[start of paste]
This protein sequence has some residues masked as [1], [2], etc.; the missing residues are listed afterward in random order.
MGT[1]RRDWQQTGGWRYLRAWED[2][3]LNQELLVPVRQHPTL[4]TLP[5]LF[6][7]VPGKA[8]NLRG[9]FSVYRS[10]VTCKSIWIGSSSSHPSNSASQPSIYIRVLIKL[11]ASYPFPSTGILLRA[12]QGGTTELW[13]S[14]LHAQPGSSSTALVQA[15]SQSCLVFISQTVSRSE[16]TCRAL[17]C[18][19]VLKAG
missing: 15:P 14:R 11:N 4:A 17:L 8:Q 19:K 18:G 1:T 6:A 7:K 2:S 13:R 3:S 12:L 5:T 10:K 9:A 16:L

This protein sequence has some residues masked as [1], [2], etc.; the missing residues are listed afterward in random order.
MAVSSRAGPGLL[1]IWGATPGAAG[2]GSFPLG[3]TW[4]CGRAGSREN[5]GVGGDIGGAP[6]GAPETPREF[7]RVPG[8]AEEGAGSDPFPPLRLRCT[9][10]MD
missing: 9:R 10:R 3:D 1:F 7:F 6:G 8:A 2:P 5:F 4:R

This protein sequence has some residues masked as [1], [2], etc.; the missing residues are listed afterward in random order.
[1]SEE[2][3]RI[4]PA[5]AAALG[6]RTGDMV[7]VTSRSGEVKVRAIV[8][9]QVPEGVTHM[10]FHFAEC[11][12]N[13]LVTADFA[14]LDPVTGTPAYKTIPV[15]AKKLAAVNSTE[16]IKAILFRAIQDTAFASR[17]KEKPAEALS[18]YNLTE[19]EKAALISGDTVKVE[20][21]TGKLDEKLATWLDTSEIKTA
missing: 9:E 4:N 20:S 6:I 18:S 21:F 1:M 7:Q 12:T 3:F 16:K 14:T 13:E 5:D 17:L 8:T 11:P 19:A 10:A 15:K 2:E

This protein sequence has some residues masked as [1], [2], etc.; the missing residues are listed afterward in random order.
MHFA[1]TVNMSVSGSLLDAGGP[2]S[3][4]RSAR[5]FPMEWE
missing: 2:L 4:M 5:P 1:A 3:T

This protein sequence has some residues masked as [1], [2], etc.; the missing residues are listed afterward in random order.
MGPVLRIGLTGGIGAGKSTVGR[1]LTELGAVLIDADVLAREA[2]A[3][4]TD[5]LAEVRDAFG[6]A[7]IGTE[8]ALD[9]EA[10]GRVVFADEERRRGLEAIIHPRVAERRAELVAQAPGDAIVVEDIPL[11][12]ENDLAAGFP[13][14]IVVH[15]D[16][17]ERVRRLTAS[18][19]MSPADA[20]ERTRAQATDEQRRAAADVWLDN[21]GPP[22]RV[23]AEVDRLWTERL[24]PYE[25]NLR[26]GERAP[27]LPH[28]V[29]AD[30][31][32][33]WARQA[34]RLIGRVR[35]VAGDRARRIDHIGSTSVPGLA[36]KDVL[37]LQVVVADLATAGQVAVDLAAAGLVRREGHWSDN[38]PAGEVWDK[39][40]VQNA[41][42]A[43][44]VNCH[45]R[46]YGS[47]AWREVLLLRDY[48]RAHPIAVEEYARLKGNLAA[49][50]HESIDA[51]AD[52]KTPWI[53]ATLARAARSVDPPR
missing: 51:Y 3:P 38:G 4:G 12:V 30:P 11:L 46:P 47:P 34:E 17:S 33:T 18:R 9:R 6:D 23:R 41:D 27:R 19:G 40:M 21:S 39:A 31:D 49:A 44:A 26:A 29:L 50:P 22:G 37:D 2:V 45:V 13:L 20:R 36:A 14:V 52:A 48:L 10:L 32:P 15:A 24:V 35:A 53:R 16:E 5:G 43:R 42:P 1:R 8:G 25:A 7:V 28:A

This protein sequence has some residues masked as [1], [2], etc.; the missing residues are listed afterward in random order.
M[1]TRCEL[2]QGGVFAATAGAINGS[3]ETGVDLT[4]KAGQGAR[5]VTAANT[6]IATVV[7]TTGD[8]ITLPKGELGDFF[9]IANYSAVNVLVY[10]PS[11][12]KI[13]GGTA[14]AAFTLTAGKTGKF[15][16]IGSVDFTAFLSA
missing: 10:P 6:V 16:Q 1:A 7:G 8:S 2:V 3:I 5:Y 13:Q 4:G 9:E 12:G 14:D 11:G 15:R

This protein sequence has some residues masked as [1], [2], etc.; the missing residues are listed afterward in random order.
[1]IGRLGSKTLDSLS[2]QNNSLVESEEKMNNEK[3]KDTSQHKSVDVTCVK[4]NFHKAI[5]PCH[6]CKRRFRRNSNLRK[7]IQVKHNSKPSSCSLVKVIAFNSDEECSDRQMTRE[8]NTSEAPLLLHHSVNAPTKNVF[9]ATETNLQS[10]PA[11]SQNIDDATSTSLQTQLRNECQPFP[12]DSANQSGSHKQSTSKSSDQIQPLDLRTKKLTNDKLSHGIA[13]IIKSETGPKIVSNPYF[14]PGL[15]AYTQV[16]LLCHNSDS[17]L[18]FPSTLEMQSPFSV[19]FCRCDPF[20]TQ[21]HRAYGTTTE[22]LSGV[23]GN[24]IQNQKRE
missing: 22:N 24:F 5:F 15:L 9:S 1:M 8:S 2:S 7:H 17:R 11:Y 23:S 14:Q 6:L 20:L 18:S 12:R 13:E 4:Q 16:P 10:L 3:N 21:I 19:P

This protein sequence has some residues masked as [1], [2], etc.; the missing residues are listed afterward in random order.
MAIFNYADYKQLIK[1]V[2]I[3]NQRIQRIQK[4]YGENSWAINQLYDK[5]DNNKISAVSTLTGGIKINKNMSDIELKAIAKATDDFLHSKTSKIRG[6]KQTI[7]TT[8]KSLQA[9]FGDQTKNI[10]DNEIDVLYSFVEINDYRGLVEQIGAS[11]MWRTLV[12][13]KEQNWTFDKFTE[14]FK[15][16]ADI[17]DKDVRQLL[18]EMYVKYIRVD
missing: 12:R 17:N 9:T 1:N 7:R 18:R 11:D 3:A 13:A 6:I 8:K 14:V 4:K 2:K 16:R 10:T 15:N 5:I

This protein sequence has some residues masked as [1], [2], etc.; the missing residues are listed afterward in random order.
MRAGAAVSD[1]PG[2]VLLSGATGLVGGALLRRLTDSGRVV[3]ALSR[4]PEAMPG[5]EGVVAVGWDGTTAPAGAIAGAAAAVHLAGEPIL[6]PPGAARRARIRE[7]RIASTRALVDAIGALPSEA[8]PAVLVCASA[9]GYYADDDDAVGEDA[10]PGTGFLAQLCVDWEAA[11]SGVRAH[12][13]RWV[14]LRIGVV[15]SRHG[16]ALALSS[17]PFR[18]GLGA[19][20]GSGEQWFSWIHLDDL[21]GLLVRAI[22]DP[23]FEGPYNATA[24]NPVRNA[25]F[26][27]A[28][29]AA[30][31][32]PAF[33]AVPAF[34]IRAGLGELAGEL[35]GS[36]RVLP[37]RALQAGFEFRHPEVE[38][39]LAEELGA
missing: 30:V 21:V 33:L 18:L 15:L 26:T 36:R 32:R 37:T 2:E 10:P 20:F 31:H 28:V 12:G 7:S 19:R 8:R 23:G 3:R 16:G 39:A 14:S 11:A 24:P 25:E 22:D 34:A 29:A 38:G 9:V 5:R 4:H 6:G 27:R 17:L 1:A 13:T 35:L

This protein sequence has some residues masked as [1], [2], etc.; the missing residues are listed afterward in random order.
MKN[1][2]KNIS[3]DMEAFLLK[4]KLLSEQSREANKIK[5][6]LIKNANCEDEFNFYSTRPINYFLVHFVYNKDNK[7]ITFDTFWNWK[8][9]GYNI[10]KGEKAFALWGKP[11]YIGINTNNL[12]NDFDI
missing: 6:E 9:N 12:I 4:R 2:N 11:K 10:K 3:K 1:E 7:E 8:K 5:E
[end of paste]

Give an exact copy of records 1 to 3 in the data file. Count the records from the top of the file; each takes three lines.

This protein sequence has some residues masked as [1], [2], etc.; the missing residues are listed afterward in random order.
MGT[1]RRDWQQTGGWRYLRAWED[2][3]LNQELLVPVRQHPTL[4]TLP[5]LF[6][7]VPGKA[8]NLRG[9]FSVYRS[10]VTCKSIWIGSSSSHPSNSASQPSIYIRVLIKL[11]ASYPFPSTGILLRA[12]QGGTTELW[13]S[14]LHAQPGSSSTALVQA[15]SQSCLVFISQTVSRSE[16]TCRAL[17]C[18][19]VLKAG
missing: 15:P 14:R 11:N 4:A 17:L 8:Q 19:K 18:G 1:T 6:A 7:K 2:S 13:R 3:S 12:L 5:T 10:K 9:A 16:L

This protein sequence has some residues masked as [1], [2], etc.; the missing residues are listed afterward in random order.
MAVSSRAGPGLL[1]IWGATPGAAG[2]GSFPLG[3]TW[4]CGRAGSREN[5]GVGGDIGGAP[6]GAPETPREF[7]RVPG[8]AEEGAGSDPFPPLRLRCT[9][10]MD
missing: 9:R 10:R 3:D 1:F 7:F 6:G 8:A 2:P 5:F 4:R

This protein sequence has some residues masked as [1], [2], etc.; the missing residues are listed afterward in random order.
[1]SEE[2][3]RI[4]PA[5]AAALG[6]RTGDMV[7]VTSRSGEVKVRAIV[8][9]QVPEGVTHM[10]FHFAEC[11][12]N[13]LVTADFA[14]LDPVTGTPAYKTIPV[15]AKKLAAVNSTE[16]IKAILFRAIQDTAFASR[17]KEKPAEALS[18]YNLTE[19]EKAALISGDTVKVE[20][21]TGKLDEKLATWLDTSEIKTA
missing: 9:E 4:N 20:S 6:I 18:S 21:F 1:M 7:Q 12:T 3:F 16:K 14:T 13:E 5:D 17:L 8:T 11:P 19:A 10:A 15:K 2:E